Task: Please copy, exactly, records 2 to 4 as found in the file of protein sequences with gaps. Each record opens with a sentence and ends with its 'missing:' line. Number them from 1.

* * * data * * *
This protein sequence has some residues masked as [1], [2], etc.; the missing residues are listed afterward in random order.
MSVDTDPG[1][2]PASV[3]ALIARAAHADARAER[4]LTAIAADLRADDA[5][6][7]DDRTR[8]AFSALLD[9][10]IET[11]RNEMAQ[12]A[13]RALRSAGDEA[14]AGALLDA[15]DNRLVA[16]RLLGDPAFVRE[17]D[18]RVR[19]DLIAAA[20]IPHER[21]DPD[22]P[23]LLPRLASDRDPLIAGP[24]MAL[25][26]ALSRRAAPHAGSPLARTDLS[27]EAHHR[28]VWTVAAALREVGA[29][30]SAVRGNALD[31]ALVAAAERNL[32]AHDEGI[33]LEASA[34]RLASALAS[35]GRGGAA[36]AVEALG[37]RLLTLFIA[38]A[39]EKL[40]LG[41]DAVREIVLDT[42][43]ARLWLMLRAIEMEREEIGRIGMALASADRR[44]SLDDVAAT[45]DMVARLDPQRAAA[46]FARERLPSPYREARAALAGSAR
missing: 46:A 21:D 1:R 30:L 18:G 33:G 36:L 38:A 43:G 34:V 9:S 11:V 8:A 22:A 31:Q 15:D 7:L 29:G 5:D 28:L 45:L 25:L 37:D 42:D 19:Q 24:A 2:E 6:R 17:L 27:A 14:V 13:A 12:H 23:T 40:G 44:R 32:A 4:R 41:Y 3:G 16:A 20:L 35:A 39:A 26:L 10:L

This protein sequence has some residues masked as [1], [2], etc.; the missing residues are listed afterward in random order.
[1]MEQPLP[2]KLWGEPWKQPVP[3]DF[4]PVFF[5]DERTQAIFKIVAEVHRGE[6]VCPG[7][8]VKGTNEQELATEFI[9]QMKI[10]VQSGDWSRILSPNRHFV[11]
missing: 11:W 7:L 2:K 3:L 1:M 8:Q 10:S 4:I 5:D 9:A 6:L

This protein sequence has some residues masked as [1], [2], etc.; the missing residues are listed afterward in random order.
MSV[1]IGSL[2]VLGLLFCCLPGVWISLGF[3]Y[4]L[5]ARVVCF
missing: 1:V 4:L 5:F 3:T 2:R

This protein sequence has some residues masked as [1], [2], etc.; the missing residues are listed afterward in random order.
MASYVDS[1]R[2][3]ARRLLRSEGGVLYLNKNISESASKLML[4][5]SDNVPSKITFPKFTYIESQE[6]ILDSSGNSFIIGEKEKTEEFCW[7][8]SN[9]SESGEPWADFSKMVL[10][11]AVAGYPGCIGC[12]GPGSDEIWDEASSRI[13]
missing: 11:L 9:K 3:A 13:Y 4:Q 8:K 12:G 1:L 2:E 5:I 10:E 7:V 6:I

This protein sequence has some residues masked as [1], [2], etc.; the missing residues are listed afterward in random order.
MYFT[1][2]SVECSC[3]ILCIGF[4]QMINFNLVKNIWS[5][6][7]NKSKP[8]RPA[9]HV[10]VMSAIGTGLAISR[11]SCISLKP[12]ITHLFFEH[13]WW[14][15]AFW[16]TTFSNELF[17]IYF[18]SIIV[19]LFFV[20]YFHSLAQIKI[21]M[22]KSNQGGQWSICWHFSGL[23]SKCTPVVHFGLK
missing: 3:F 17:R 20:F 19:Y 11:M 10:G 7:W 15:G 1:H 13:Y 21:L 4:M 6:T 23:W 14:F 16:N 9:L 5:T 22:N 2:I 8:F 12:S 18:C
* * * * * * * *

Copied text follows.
This protein sequence has some residues masked as [1], [2], etc.; the missing residues are listed afterward in random order.
[1]MEQPLP[2]KLWGEPWKQPVP[3]DF[4]PVFF[5]DERTQAIFKIVAEVHRGE[6]VCPG[7][8]VKGTNEQELATEFI[9]QMKI[10]VQSGDWSRILSPNRHFV[11]
missing: 11:W 7:L 2:K 3:L 1:M 8:Q 10:S 4:I 5:D 9:A 6:L

This protein sequence has some residues masked as [1], [2], etc.; the missing residues are listed afterward in random order.
MSV[1]IGSL[2]VLGLLFCCLPGVWISLGF[3]Y[4]L[5]ARVVCF
missing: 1:V 4:L 5:F 3:T 2:R

This protein sequence has some residues masked as [1], [2], etc.; the missing residues are listed afterward in random order.
MASYVDS[1]R[2][3]ARRLLRSEGGVLYLNKNISESASKLML[4][5]SDNVPSKITFPKFTYIESQE[6]ILDSSGNSFIIGEKEKTEEFCW[7][8]SN[9]SESGEPWADFSKMVL[10][11]AVAGYPGCIGC[12]GPGSDEIWDEASSRI[13]
missing: 11:L 9:K 3:A 13:Y 4:Q 8:K 12:G 1:L 2:E 5:I 10:E 7:V 6:I